In this mindbending expose, breathlessly narrated by some Bible thumpin’ teenybopper who sounds like he’s tweaking on meth, the truth about Timothy Leary and his infernal connection to Aleister Crowley is revealed to be the ultimate and absolute downfall of civilization as we know it.
Leary, doing Crowley’s bidding, distributed LSD and mescaline to America’s youth with the lusty abandon of a Viagra-fueled Priest feeding Methaqualone communion wafers to rosy-cheeked, tight- buttocksed altar boys. The resulting degradation of society has altered our reality in ways that are immeasurably and indescribably decadent and sinful. For which I am eternally gratefully.
If one were to take the bible seriously one would go mad. But to take the bible seriously, one must be already mad.
In the mid-1980s Grace Jones’s body became the flesh canvas upon which Keith Haring created some of his most striking images. In the process, Haring contributed to Jones’s reputation as an innovator of cutting edge style and fashion. She wore Haring’s body paint in the video for her song I’m Not Perfect and in live performance at New York City’s Paradise Garage.
Body painting was a natural extension of the ephemeral nature of Haring’s art. Like subway graffiti and street art, it isn’t intended to last.
I remember the days before Haring became famous, when his “Radiant Baby” graffiti was as ubiquitous on the streets of New York as the smell of urine and the sound of ghetto blasters. For awhile, Haring was New York.
In the above photo we see Haring preparing Jones for her role in the 1986 movie Vamp, in which she portrays Katrina the Queen of The Vampires.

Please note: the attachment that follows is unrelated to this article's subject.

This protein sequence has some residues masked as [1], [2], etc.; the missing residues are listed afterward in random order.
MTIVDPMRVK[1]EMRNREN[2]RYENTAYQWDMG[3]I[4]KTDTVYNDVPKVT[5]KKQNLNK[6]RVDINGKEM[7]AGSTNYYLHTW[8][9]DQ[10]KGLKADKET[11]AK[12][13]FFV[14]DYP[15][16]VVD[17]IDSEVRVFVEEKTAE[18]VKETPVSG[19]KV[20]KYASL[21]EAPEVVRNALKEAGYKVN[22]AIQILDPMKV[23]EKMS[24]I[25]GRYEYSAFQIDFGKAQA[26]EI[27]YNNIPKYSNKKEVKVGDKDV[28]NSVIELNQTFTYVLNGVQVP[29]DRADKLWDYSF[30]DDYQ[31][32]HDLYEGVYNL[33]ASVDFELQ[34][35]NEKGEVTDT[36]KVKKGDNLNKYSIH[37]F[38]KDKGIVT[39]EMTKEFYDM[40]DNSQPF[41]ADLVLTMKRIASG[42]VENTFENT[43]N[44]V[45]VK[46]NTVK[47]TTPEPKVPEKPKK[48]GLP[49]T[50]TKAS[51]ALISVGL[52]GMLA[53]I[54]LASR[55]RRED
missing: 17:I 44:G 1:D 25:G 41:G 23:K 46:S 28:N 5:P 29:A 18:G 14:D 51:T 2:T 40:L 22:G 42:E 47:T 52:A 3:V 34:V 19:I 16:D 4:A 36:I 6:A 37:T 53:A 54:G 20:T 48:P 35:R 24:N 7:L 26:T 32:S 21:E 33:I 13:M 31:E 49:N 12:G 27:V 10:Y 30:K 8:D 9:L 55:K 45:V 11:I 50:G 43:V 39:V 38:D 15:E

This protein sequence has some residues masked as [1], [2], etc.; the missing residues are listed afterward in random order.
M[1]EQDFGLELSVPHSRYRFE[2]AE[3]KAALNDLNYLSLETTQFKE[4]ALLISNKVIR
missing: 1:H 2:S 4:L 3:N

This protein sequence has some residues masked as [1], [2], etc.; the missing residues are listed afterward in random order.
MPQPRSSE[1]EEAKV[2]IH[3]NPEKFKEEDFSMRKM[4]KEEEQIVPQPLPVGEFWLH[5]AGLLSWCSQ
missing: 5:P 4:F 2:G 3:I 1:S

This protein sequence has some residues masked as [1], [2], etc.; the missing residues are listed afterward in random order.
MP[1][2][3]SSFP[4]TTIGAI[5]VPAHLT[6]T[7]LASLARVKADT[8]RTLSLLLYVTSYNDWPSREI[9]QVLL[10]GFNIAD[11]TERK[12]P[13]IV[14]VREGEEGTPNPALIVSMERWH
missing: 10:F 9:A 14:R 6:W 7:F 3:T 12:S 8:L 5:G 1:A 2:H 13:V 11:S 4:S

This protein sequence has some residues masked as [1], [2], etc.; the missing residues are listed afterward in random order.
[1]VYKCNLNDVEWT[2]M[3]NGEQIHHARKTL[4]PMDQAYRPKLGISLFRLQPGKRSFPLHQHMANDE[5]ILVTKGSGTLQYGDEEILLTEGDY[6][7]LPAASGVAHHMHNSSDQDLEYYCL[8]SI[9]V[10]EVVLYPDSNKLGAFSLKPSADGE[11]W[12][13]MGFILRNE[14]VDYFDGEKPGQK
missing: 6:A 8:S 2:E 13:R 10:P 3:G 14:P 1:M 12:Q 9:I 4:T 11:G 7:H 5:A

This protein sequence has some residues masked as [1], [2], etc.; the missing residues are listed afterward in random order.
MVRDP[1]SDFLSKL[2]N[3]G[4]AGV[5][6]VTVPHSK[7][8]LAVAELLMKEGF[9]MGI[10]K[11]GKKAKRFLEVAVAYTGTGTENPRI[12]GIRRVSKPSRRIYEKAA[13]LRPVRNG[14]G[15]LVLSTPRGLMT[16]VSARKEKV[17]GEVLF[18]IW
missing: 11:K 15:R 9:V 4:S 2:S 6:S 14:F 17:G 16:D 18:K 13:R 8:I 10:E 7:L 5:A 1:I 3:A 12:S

The music in this clip from Vamp is by Jonathan Elias who produced Jones’s Bulletproof Heart album.
Mark Hartley—the man who brought you Not Quite Hollywood, the documentary on ‘70s and ‘80s Australian action, suspense and horror b-movies—is back to lay the same treatment on the Philippines. Machete Maidens Unleashed shows how that country became the shooting locale for tons of American-funded monster movies, jungle prison movies, blaxploitation and kung fu hybrids—along with better known shoots like Francis Ford Coppola’s Apocalypse Now, which apparently left the land strewn with sets that got repeatedly reused.
Adding to the genre-crazy atmosphere was Prime Minister Ferdinand Marcos’s harsh and corrupt Bagong Lipunan (“New Society”) program of martial law, during which he and his family ruled with the kind of impunity that eventually led to his downfall in the mid-‘80s.
Check the trailer—it’s quite wild—and look for this ‘un soon at yr local movie establishment.
In 1971 Los Angeles television station KTTV refused to air this 60 second commercial for Captain Beefheart’s album Lick My Decals Off, Baby.
Conceived by Beefheart and directed by Larry Secrest and Jon Fizdali, the ad was considered to be ‘crude and unacceptable” by KTTV management. They also deemed the album obscene and refused to air the spot on that basis as well.
The National Association of Broadcasters banned the ad on their member stations, stating the commercial didn’t fit into their standards, which were to…
[...] enlarge the horizons of the viewer, provide him with wholesome entertainment, afford helpful stimulation, and remind him of the responsibilities which the citizen has towards his society.
Beefheart’s record label, Warner/Reprise, stood by the Captain and declared the spot…